Click here to go to article on Rev docs
Click here to return to Main Page

The SVG file can be loaded into the altBrowser either from your local HD or from a remote URL.

Just as in Internet Explorer, the SVG design showing in the stack can be dragged around (use the mouse with the ALT key), magnified (click the mouse with the CTRL key depressed) or diminished (click the mouse with SHIFT + CTRL).

Now the world is at your feet! The most elaborate designs can be made in SVG, and they can all be shown in the image control of a Revolution stack.

And since the altBrowser for the PC/Windows enables you to do pretty much the same things as you would do in the Internet Explorer, you can use Flash, JavaScript, Rebol, or anything else that tickles your fancy:
The above shows a Rebol program (script) running via a plugin in the Internet Explorer/altBrowser. It's a slideshow with 10 raster images. If you want to see how this works in the Internet Explorer using a PC (and also in an altBrowser stack once you acquire it), simply navigate to for a demo. Rebol will install its plugin automatically (2 seconds), and then the pictures will be downloaded. Then, you can see the slideshow in the browser. If you want to remove the photos from the cache afterwards, you will find them in Documents and Settings in Windows XP, or in Windows/Temp in Windows 98/ME.
Finally, to emphasise the fact that the altBrowser for the PC/Windows enables you to do pretty much the same things as you would do in the Internet Explorer, here is an example showing a PDF:

Again, the navigation controls of the altBrowser have been hidden. All you need, just as for the Internet Explorer, is to have Acrobat Reader installed on your Windows PC. No special plugins are involved. The controls you see in the altBrowser above are put in by Acrobat. So you can print, zoom in and out, etc., all that you would normally do with a PDF file.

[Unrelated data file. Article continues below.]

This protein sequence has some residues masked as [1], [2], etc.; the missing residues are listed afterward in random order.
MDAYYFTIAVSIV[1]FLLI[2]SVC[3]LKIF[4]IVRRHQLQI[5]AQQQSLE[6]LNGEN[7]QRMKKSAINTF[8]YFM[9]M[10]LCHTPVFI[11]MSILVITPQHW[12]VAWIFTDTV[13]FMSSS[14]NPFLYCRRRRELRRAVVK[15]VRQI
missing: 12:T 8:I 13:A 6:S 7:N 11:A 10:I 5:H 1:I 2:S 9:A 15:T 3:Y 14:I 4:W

If you would like to download the runtime executable demonstrating the stack shown above, click here. It is a ZIP file containing the stack EXE and the altBrowser.dll. If you do not want to actually install the DLL, just make sure it accompanies the EXE in the same folder.



Probably, most of you don't make much use of drawing facilities in your programming, since what you get is jagged lines that are not pleasing to the eye. The new SVG (Scalable Vector Graphics) solves this problem, but your designs have to be shown in a browser, and at the moment this is largely restricted to Microsoft's Internet Explorer. If you are lucky enough to be using a PC with Windows (God, what have I just said?!!)**, you can SVG-enable your Internet Explorer very quickly and easily by downloading a plugin from the Adobe site at Corel and Batik also provide plugins if you prefer. (** I have just visited the Adobe site above, and apparently plugins for MAC, Red Hat Linux and Solaris are now available.)

To make an SVG, all you have to do is to write a script as in the following example and give it a name like "circle.svg":

<?xml version="1.0" standalone="no"?>
<!DOCTYPE svg PUBLIC "-//W3C//DTD SVG 1.0//EN"
"" [
<!ENTITY st0 "stroke:#000000;stroke-width:0.5;fill:none">

<svg xml:space="preserve" width="800" height="600" viewBox="0 0 800 600">
<circle cx="125" cy="125" r="120" fill="red" fill-opacity="0" stroke="blue" stroke-width="5"/>

Such a script can be embedded in a normal HTML file if you wish.

Obviously, Revolution can easily be used to write these scripts automatically, since they are only texts after all.

To show the designs in a Revolution stack, you can use the altBrowser made available by Chipp Walters, Tuviah Snyder and Chris Bohnert at Here is an example in which navigation controls (stop, refresh, back, forward, etc.) have been hidden: